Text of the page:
If you make it to Indonesia, then you’ll want to explore at least one volcano. The famous ones are Mt. Bromo and the Ijen Crater (known for it’s blue sulfur flames). We were on our way from Singapore to Bali and so in between these two destinations you can travel through the island of Java and make your way eastward.
It was easy enough for us to travel on a bus directly after arriving at Surabaya International Airport. You’ll hop out of the airport and then get to the bus station looking for a bus that travels to Probolinggo. At this bus station, you’ll then ask around to find the next bus that heads up to Cemoro Lawang bus station. I recommend trying some Soto Ayam soup while waiting at the bus station. It was some of the best soup I had in Indonesia. There’s only a few each day, but someone will be heading up the mountain to take you, which may end up being around 35,000 to 50,000 if split between enough people. It takes around 2 hours to drive up to the small village and from there you can easily find a guesthouse to stay. I would recommend booking ahead if you know you’re in peak tourist season.
Bromo is located on east Java. Most people will fly into Surabaya and then take a short bus ride to the central bus station in Surabaya. From there, you catch a bus to go to Probolinggo Bus Station. You can get a mini bus up to the village of Cemoro Lawang, which is Bromo itself. Finding the bus from Probolinggo to Cemoro Lawang may take a few hours, so be prepared for a short wait or plan for an overnight stay at Probolinggo to rest and catch the morning shuttles going up. This is a good stop anyway because it is a four hour journey from Surabaya.
What To Expect:
Once you’re at Cemoro Lawang, you have the ability to do anything you want. You could do a tour to the inner crater and see the ash fields and inner volcano. You could even walk it on your own (there’s a small entrance fee to pay as well). Just note that you’ll want to use clothes that can get dirty as the volcanic ash tends to get into everything – especially electronics. My recommendation and the activity that we did was to walk along the crater trail to the Bukit Prau view point. This trail will have the best viewpoint, if you’re lucky enough to not have clouds or volcanic ash coming down on you. Note that with the higher elevation here, it makes everything colder, so bring some warm clothes and even a rain jacket. That being said, it’s a nice break from the hot temperatures of South East Asia.
Once you’re at the guesthouse, then it’s only a short 10-15 minute walk till you start to get to the crater edge. Be prepared for an hour or two hike farther up the crater to get views like this. The best is to look at Maps.me or any other map guide to see the best photo lookouts.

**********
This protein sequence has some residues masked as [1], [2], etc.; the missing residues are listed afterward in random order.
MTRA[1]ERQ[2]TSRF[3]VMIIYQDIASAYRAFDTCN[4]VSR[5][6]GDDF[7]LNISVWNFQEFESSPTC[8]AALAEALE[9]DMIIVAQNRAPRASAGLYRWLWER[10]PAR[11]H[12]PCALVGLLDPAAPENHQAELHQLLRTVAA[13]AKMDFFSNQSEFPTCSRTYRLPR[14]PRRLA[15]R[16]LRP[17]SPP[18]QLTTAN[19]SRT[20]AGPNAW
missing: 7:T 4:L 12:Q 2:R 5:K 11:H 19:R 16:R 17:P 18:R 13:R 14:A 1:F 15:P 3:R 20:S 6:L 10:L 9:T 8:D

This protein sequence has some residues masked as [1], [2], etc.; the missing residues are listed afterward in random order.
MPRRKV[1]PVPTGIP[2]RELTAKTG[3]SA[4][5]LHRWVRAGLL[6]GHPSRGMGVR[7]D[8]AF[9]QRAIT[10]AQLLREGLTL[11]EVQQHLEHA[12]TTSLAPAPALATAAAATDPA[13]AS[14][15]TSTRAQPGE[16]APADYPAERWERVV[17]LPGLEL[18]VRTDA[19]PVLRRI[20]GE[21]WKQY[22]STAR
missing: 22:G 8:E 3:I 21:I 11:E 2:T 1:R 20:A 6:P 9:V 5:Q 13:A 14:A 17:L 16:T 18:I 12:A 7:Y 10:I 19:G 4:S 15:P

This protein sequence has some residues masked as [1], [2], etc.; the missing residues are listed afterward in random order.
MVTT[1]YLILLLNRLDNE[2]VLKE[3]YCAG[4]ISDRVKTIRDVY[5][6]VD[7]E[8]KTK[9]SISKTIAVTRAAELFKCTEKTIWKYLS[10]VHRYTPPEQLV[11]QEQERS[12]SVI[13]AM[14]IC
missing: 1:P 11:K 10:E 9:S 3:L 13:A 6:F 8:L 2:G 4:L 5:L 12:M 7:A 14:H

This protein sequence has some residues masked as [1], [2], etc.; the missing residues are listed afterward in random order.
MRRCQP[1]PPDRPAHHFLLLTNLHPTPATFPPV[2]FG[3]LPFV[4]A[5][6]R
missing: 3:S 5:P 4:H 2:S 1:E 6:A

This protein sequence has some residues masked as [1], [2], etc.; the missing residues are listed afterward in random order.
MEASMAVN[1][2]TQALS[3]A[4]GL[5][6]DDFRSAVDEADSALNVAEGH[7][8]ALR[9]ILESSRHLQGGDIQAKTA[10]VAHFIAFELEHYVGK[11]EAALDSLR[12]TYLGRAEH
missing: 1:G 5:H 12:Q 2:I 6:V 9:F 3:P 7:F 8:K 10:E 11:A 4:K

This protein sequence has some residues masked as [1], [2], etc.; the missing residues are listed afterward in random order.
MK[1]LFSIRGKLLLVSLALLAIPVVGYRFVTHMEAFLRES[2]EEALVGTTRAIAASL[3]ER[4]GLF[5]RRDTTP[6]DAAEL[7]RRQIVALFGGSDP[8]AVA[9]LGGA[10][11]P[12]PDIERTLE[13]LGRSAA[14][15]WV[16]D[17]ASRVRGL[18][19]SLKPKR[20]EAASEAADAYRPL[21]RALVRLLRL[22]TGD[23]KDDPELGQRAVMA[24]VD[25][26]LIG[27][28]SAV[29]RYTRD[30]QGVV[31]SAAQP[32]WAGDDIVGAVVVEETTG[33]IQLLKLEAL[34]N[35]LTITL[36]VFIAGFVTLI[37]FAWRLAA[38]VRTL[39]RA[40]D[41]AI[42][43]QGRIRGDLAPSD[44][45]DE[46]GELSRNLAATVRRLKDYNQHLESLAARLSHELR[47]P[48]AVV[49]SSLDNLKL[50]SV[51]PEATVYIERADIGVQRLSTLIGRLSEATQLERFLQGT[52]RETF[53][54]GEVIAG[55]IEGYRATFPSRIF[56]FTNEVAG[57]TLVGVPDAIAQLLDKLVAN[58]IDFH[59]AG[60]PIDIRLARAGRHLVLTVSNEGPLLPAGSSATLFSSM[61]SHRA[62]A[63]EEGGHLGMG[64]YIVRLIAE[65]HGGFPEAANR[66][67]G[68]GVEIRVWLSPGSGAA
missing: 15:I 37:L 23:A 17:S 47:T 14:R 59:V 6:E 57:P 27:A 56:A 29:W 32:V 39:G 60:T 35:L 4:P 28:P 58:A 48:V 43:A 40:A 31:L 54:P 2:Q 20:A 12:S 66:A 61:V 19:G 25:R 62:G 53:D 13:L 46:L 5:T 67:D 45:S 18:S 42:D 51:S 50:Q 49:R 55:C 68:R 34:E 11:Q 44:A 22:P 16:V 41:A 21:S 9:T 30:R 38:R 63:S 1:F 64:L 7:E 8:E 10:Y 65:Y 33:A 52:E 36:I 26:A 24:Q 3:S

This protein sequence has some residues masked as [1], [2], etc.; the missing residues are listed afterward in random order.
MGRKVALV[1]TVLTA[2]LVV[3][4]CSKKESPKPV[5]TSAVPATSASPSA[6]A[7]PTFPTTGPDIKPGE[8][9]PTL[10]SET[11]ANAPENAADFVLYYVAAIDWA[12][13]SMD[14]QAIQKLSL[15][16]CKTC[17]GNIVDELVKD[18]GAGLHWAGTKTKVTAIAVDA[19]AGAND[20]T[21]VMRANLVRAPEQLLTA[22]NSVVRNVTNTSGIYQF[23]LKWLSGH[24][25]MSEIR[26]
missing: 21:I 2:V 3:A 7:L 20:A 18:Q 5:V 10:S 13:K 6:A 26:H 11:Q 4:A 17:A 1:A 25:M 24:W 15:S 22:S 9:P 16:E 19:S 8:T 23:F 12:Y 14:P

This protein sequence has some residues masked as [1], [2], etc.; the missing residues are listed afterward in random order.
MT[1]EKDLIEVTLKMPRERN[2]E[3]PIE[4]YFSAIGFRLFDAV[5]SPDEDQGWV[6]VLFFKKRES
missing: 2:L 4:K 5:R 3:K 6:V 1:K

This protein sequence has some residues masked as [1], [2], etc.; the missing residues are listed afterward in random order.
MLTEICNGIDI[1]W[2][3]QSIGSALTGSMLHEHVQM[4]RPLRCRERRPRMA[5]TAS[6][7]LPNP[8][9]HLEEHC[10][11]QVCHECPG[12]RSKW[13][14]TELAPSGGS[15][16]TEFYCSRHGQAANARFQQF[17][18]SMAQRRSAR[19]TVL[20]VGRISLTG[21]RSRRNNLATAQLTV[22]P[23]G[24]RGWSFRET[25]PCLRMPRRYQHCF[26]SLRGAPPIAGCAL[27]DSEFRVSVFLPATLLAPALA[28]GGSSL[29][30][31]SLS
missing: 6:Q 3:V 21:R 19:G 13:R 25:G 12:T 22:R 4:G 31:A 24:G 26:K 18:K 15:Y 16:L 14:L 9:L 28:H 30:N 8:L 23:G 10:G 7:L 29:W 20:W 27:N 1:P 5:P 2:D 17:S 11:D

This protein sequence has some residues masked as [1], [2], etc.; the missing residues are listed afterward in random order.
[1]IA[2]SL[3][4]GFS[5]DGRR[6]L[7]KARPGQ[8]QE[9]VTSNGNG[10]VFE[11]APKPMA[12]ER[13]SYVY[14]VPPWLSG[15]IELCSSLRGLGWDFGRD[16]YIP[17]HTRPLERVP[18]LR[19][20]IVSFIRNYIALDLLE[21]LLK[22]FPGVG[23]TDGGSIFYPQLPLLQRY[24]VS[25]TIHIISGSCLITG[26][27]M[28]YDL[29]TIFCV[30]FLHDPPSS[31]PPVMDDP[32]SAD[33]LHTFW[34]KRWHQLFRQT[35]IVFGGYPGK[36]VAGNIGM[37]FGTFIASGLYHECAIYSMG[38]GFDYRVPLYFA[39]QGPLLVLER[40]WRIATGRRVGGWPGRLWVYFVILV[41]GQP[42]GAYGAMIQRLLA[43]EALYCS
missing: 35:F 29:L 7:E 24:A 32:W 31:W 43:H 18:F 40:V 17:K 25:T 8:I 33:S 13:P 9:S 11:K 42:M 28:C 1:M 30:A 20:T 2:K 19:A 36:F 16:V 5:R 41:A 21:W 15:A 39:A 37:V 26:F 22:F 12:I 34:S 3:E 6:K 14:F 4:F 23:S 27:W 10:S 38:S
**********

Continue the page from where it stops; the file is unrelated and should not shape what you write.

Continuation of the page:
On a clear day, you will see this volcano and one directly behind it in the distance. That mainly happens during the dry/high season. We were there when it was raining, which seems disappointing, but we were also in the low season which meant that we only saw a few other tourists here and most of the hiking was with ourselves. Also, when we were here, the volcano was spewing much harder than normal, which is impressive as far as nature goes, but also meant more coverage. I’d try to make sure you can find cover if the wind starts to switch and blow towards you. The ash will engulf you for a few minutes or an hour till it settles. As a reminder, this is an active volcano and that comes with its natural hazards. There’s ash flowing thousands of feet into the air, and the rumbling of something ominous. I think that’s why we were happy not traveling on the crater floor or near the caldera where you can see the ash rising. It’s a long run through deep sand fields, if you need to escape.
At the top of the ridge hike, you can see the crater floor and caldera. It feels like another planet down below. And as long as the wind is traveling in the right direction, you’ll have a great view of the volcano itself. We were quite happy.
While we were far away from the crater, I would also recommend bringing a mask and you worst pair of clothes as you will get covered in the fine silt. We were fine for these few hours till the wind and ash turned towards us at the end of our hike back down.
Apart from the volcano, there’s a lot of humble villages and fertile fields full of agriculture. You’ll likely see some locals picking some of the best looking cabbages and other produce straight from the ground. That was another highlight.
Hopefully you get to experience Bromo on your own. A note that getting from Bromo to Bali is a long journey, so be prepared for another long travel day, but in this way you can see some of the true Indonesia before getting to Bali. We stayed at Banyuwangi town on the east end of Java and stayed at Rose Homestay, which was super nice.